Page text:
Introduction to Computers
Lecture—3 hours; laboratory—3 hours. Computer uses in modern society. Emphasis on uses in nonscientific disciplines. Includes word processing, spreadsheets, web-page creation, elementary programming, basic computer organization, the Internet, the uses of computers and their influence on society.
Mechanical Behahvior of Materials
Lecture—3 hours; discussion—1 hour. Microscopic and macroscopic aspects of the mechanical behavior of engineering materials, with emphasis on recent development in materials characterization by nondestructive testing. Fundamental aspects of plasticity in engineering materials, strengthening mechanisms and mechanical failure modes of materials systems.
Computational Materials Science
Lecture—3 hours. Intended to show the capabilities and limitations of modern computational materials science methods, and to give some practical experience in their implementation and use. Includes, e.g., molecular dynamics, the mesoscale Monte Carlo method, and phase-field modeling.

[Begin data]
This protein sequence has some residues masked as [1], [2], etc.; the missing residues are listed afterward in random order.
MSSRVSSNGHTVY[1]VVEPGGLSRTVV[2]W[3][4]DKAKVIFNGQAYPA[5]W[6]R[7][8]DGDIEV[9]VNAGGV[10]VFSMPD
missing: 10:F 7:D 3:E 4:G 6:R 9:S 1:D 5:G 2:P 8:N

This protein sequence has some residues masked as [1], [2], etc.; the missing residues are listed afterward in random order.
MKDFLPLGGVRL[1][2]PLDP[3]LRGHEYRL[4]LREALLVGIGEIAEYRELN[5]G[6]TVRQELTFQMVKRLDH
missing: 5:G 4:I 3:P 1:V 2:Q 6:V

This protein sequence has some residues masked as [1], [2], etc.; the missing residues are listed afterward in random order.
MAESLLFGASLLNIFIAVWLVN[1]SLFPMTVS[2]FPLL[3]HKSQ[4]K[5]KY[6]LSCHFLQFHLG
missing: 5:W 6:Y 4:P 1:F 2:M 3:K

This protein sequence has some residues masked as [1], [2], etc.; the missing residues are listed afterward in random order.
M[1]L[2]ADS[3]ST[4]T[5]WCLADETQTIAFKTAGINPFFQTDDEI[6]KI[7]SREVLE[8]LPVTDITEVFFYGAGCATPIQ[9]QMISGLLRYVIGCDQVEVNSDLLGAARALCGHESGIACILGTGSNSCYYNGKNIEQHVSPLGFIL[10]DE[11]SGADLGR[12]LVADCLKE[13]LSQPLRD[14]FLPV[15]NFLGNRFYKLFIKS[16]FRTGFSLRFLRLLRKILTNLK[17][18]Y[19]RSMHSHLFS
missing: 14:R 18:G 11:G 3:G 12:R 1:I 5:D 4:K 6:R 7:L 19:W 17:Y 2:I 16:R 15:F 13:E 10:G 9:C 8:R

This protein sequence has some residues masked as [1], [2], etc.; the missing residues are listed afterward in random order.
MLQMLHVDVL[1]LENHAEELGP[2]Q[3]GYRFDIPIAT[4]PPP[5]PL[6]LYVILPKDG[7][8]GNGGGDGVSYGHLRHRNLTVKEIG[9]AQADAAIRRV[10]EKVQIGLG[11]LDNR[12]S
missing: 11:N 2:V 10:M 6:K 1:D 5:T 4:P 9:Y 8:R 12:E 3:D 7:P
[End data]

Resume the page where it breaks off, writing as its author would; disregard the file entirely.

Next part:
How Things Work
Lecture—3 hours; discussion—1 hours. An introduction to the physical principles that enable technology encountered in everyday life. It covers the basics of mechanical systems, electricity and magnetism, optical systems, thermal systems, and information technology, with practical examples given where possible. The intention is to help the student learn what the world looks like from the perspective of an engineer.